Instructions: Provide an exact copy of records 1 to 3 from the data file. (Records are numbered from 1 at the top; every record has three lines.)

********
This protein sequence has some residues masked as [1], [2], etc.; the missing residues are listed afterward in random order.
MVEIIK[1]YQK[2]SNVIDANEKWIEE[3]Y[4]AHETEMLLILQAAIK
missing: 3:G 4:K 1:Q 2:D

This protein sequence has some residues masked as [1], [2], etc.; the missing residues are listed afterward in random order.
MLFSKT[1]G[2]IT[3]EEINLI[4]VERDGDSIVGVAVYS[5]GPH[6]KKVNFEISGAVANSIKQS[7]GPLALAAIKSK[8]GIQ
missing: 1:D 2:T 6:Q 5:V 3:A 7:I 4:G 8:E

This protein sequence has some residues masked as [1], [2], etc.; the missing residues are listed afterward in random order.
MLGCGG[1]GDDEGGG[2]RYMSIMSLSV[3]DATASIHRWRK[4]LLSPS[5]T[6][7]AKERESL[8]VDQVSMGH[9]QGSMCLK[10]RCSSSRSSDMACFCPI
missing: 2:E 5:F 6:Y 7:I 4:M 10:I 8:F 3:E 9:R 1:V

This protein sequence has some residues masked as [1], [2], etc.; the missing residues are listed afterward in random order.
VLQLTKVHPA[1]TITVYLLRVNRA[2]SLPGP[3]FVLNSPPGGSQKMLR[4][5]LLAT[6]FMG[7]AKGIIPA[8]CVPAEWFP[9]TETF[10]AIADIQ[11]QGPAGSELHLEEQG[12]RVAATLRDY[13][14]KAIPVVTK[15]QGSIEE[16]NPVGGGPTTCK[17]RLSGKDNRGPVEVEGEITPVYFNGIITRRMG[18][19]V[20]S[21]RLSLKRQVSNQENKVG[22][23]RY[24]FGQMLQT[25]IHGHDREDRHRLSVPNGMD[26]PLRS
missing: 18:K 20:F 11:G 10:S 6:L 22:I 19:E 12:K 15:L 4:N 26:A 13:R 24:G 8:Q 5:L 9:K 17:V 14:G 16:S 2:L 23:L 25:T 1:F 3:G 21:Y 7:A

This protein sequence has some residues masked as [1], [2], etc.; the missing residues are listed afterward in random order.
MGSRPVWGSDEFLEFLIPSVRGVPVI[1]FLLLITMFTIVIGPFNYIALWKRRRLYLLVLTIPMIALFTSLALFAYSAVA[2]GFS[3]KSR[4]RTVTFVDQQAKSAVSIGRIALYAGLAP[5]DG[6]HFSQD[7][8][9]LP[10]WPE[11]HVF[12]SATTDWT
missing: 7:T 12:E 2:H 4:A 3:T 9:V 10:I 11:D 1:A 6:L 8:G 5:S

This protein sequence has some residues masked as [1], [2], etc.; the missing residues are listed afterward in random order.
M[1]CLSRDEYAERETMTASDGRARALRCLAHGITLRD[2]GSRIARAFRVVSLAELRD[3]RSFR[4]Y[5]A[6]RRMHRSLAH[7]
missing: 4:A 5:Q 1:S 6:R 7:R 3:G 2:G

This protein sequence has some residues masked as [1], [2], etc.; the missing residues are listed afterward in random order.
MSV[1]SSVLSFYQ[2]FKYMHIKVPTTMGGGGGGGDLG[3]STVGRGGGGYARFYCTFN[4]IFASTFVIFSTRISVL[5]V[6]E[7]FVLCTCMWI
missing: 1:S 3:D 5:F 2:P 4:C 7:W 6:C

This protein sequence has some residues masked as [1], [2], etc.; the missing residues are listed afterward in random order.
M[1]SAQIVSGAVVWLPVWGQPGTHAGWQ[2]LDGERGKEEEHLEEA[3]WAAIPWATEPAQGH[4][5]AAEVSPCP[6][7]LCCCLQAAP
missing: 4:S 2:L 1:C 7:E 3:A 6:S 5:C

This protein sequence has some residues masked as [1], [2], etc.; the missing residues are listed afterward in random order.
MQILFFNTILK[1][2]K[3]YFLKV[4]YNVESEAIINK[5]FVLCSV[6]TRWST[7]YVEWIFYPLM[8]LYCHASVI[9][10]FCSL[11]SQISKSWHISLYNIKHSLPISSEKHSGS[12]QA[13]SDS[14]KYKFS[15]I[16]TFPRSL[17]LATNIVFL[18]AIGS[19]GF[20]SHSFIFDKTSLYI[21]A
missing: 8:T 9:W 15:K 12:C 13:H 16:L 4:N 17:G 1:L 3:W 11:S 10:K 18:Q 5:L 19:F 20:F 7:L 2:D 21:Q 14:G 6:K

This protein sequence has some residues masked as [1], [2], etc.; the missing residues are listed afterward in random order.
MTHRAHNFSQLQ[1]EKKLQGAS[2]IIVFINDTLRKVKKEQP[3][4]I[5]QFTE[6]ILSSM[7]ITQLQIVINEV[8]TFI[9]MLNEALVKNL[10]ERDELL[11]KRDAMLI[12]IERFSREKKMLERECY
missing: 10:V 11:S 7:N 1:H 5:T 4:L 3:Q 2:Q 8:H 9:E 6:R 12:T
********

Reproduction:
This protein sequence has some residues masked as [1], [2], etc.; the missing residues are listed afterward in random order.
MVEIIK[1]YQK[2]SNVIDANEKWIEE[3]Y[4]AHETEMLLILQAAIK
missing: 3:G 4:K 1:Q 2:D

This protein sequence has some residues masked as [1], [2], etc.; the missing residues are listed afterward in random order.
MLFSKT[1]G[2]IT[3]EEINLI[4]VERDGDSIVGVAVYS[5]GPH[6]KKVNFEISGAVANSIKQS[7]GPLALAAIKSK[8]GIQ
missing: 1:D 2:T 6:Q 5:V 3:A 7:I 4:G 8:E

This protein sequence has some residues masked as [1], [2], etc.; the missing residues are listed afterward in random order.
MLGCGG[1]GDDEGGG[2]RYMSIMSLSV[3]DATASIHRWRK[4]LLSPS[5]T[6][7]AKERESL[8]VDQVSMGH[9]QGSMCLK[10]RCSSSRSSDMACFCPI
missing: 2:E 5:F 6:Y 7:I 4:M 10:I 8:F 3:E 9:R 1:V